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Q&A

Unauthorized Readings: Seattle Poets Explore Walt Whitman’s ‘Song of Myself’

On Thursday poets Christine Deavel, Janie Miller, Adam Boehmer and James Hoch (replacing Ed Skoog) will read Walt Whitman’s “Song of Myself” as a part of the Unauthorized Readings series at Fremont Abbey. In preparation for the main event, we asked Deavel, Miller and Boehmer to share their experiences with the all-American poem, to see if Whitman’s magnum opus is really all it’s cracked up to be.

Do you remember the first time you read “Song of Myself”?

Janie Miller
: I was 16 when I found a bruised copy at a book store in Kansas, and I flipped to “Song of Myself” because of its title. It’s opening lines: “I celebrate myself, and sing myself, / And what I assume you shall assume, / For every atom belonging to me as good belongs to you,” were empowering and transformative; a perfect antidote for a creative outsider in her teenage years.

Adam Boehmer: The first time I read “Song of Myself” in its entirety (beyond sections taught in school) was a decade ago in Ferndale, Michigan. I had just quit my job as the front desk person at a salon, and was taking myself seriously as a poet for the first time, getting my first rejection letters from journals and giving my first timid readings at community centers. I was also having my first sexual experiences and relationships with men. I stumbled across a very handsome edition of it at a used bookstore and bought it.
I experienced “Song of Myself” as a sensual poem of fierce personal sovereignty, with a hovering exploration and galvanizing of America in that time period. It was also incredibly homoerotic. I saw it as unabashed proof of my people in early America: men who loved men, their wild country, nature and animals and spirit, and who joyfully fused them all together.

Christine Deavel: I had a great teacher in college who walked through it with me. I was, I think, delighted, confused, and enthralled by Whitman’s embrace. Later, when I’d started down an academic path I ultimately veered from, I read it as a kind of manifesto. It said what I had yet to articulate to myself.

Walt Whitman has been called the father of free verse poetry—do you think his work has had any effect on your own poetry?

JM:
The energy driving Whitman’s poetry has such depth and authority, that it’s hard to imagine his lyrics not influencing a reader. His effect on me shows itself in both form and content. Formally, his insistence on being insistent is admirable. His lengthy line exudes energy and his use of parallel sentence structuring leaves me wanting to ring bells through the streets. My work is significantly different than his, but his energy and audacity have empowered my work.

AB: Absolutely. Listing and loving and figuring things out by traveling have been huge themes in my life and writing. I lived on the road for a year in a camper trailer and it felt very “Song of Myself” at times. And of course, nature and animals and men figure heavily in my subject matter.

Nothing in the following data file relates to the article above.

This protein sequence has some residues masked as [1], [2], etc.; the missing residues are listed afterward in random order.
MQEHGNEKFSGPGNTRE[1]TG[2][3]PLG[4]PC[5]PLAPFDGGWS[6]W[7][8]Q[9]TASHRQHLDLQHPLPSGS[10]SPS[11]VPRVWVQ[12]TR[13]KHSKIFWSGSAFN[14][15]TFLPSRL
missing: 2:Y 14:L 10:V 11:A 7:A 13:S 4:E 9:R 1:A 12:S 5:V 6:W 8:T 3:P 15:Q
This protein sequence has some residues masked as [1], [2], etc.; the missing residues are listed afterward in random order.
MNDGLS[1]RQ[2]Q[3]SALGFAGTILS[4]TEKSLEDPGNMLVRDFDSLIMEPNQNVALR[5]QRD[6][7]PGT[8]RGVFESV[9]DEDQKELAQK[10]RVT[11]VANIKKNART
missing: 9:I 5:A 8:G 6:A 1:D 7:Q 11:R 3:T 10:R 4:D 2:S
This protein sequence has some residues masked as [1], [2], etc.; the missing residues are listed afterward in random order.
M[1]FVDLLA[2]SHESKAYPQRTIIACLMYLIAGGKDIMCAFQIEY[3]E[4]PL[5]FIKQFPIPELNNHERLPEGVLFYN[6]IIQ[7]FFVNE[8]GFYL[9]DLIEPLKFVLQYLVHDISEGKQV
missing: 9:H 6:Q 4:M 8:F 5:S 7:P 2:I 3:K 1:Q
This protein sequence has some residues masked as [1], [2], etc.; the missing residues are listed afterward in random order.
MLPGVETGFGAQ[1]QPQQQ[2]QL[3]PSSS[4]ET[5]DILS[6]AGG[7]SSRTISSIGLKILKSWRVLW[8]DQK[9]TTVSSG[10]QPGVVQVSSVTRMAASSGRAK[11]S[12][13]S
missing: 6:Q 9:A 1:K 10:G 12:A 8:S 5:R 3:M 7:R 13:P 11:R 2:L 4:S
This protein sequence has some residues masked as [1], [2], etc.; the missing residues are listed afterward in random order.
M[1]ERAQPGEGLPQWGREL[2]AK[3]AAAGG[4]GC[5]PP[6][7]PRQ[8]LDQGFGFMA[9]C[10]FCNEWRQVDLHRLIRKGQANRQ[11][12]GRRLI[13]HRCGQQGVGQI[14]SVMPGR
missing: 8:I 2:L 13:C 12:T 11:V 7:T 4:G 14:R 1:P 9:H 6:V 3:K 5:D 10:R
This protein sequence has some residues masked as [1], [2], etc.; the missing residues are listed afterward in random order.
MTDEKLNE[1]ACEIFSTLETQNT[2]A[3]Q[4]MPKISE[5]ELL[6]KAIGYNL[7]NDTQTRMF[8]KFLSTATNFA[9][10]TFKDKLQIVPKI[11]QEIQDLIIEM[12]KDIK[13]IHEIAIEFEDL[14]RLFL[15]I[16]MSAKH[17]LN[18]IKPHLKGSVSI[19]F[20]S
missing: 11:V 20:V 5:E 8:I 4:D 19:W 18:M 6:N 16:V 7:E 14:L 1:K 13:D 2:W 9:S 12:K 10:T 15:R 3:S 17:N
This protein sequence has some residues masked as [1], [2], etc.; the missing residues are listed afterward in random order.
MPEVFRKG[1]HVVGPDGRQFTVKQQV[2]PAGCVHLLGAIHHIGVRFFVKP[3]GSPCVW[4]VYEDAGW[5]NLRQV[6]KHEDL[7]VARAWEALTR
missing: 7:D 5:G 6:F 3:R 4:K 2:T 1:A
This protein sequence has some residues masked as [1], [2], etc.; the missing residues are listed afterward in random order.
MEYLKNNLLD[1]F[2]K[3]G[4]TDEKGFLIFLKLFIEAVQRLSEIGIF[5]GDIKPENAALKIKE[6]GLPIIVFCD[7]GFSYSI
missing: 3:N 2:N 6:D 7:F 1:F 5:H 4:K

CD: As I reread him now, I see how much he’s influenced me. His lists, his long lines, his parenthetical statements. I’m sure I gained courage from his open declarations of love for the world.

Do you have a favorite passage of “Song of Myself”? What does the passage stir in you?

CD:
That’s tough. I will say that I’m at an age when I’ve lost a number of people. The closing lines always move me: Failing to fetch me at first keep encouraged,/Missing me one place search another,/I stop somewhere waiting for you.

AB: I really don’t think I can choose. At this point, I treat the book like a deck of tarot and open randomly to different pages to look for guiding passages. [opens book randomly] “Dazzling and tremendous how quick the sunrise would kill me.” That’s a pretty good one.

Are there any parts of the poem that rub you the wrong way?

CD:
He can be a bit much, can’t he? Too much “I am you!” Sometimes I want to push him off. He’s like an emotional, dramatic, deeply caring uncle. But he is who is, and I love him for it.

JM: Whitman’s work is sometimes described as narcissistic, full of assumptions of our shared existence and overdone. But I have to argue contextually: Ralph Waldo Emerson called out for a poetry that was distinctively American. A new poetry that evolved from but broke ties from England’s historic lyrics, and Whitman stepped forth. He said that this was America, this is the spirit of this country and he never looked back. At that time, yeah, he overdid it, but he had every intention of doing so.

What do you think is the power of reading a poem like this (or any poem) out loud, as opposed to just reading it on the page?

CD: Oh, it seems so clearly meant to be read out loud. He made it so easy to read, approachably rich, compelling in tone and form. I’m quite fond of words on a page, that’s a more intimate experience, but reading them aloud makes for a kind of communion.

AB: This is a sprawling American poem. It is a spell for self-love, a test of and demand for faith, a poem alive with a figuring of what it is to be human in a young and wild country. Reading this poem (or any poem) out loud for me, allows me to inhabit that reality for a brief time

JM: Reading from Whitman’s “Song of Myself” will be a highlight of my poetry year. Performing the words of another writer’s work, especially that of an icon such as Whitman, is an act of gratitude and a reminder that the wisdom of great literature possesses a kind of eternal life. We can’t get Whitman, but we can get his life’s work. What could be better than that?

Adam, is your handsome beard inspired at all by Walt?

Absolutely, but its also inspired by Ted Berrigan, Sam Beam and beards I see on attractive men on Tumblr.

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